"Don't make me get my field knife," he said. "That's got to go."
The goal is not to intimidate or indoctrinate the children, Jones assured parents and visitors.
"This program is not designed to make your son or daughter a Marine, sailor or whatever," Jones told parents who brought their children for the first of nine Wednesday evenings of "boot camp." "I'm not really so much worried about the military aspects of the program."
Jones, who has sent three of his own four children through the program, believes it helps them become respectful, responsible and fit.
"This is about teaching," he said later. "This is about mentoring. It's not like Parris Island. We just do this because we love kids."
Throughout the evening, Jones took children aside to privately counsel them. He administered tests about land navigation techniques in addition to testing their history knowledge. He also had good-natured exchanges with some of the children and relied on the older members and military volunteers to provide the same sort of guidance.
"We use the military lifestyle and their core values to pressure them into good things," said Thomas Eggenspiller, the highest ranking member of the unit and the 2002 National Young Marine of the Year.
Eggenspiller, a 16-year-old sophomore at Jacksonville High School, is the son of a former Marine. His mother, a member of a National Guard military police unit, was called to active duty at Fort Bragg in January.
He plans a military career of his own after completing college.
Any signs of problem behavior are usually cured with a threat to take the child out of the program or simply tell Jones what's going on, Cathy Andrews said as she watched her 12-year-old daughter, Liz, and others race while carrying a friend fireman-style over their shoulders.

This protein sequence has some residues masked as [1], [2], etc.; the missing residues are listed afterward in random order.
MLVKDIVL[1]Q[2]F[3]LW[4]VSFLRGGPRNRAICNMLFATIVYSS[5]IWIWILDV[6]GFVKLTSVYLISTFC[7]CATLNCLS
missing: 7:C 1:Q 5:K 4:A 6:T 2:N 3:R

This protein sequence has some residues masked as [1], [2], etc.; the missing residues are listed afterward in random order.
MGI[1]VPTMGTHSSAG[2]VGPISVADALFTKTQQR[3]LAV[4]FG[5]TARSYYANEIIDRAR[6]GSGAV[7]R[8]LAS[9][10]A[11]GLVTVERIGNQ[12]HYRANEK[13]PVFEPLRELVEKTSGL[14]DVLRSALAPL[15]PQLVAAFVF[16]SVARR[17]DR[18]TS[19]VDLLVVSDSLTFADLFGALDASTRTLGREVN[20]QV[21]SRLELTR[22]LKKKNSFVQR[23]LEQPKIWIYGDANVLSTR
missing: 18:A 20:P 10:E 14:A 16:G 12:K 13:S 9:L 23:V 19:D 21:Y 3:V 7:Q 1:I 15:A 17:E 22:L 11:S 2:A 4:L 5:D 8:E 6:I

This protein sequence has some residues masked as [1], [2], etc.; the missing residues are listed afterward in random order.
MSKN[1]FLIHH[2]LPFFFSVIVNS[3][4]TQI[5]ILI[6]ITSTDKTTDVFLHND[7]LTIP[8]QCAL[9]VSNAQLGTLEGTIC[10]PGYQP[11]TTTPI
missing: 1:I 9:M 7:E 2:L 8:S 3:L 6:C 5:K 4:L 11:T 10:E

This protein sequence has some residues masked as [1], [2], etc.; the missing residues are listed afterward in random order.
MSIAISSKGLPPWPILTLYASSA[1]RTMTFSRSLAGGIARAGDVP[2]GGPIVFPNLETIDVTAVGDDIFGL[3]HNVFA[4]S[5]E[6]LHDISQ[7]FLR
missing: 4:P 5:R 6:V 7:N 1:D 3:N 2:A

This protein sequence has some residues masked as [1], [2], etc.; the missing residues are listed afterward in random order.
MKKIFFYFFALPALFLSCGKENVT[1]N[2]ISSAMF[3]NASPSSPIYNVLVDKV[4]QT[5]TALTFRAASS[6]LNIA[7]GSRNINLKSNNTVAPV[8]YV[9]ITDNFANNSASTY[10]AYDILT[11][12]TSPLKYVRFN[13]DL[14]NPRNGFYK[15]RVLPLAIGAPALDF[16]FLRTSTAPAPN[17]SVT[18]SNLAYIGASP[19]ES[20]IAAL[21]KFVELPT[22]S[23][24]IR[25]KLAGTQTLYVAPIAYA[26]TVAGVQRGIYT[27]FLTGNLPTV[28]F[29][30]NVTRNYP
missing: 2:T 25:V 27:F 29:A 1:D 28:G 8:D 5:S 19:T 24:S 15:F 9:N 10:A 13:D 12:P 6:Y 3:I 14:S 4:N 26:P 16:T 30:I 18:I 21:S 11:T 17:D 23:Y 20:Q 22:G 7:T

Jones makes it clear that he doesn't intend to replace parents, only to help them along. Sometimes, he knows it means making little boys cry by taking away something they've worked hard for.
"It's amazing how much these little pieces of plastic mean to them," he said, gently shaking the young forger's plastic stripes in his palm. "I'll give them back to him in a couple of weeks when he has his head on straight."
04-23-03, 08:17 PM #2
drifter, I remember at Camp Pendleton they had a summer program for young teens. I think they were call marine corp pups.
I thought we use to come back looking beat after a force march.
The hting was they all wanted to be marines and it gave them the chance to see what it was like. A really great program.
Semper FI DO or Die
04-29-03, 05:06 PM #3
Stories like that always amaze me. I've always been interested in the Corps, but I never knew about a Young Marines chapter near me...or I woulda joined when I was younger. It kinda makes me wish I had found out about one...but oh well...I'm in now, so I'm happy. But God bless those kids, they may someday be the backbone of the Corps, and that's what makes this story awesome. Drifter, sir...thanks for posting it.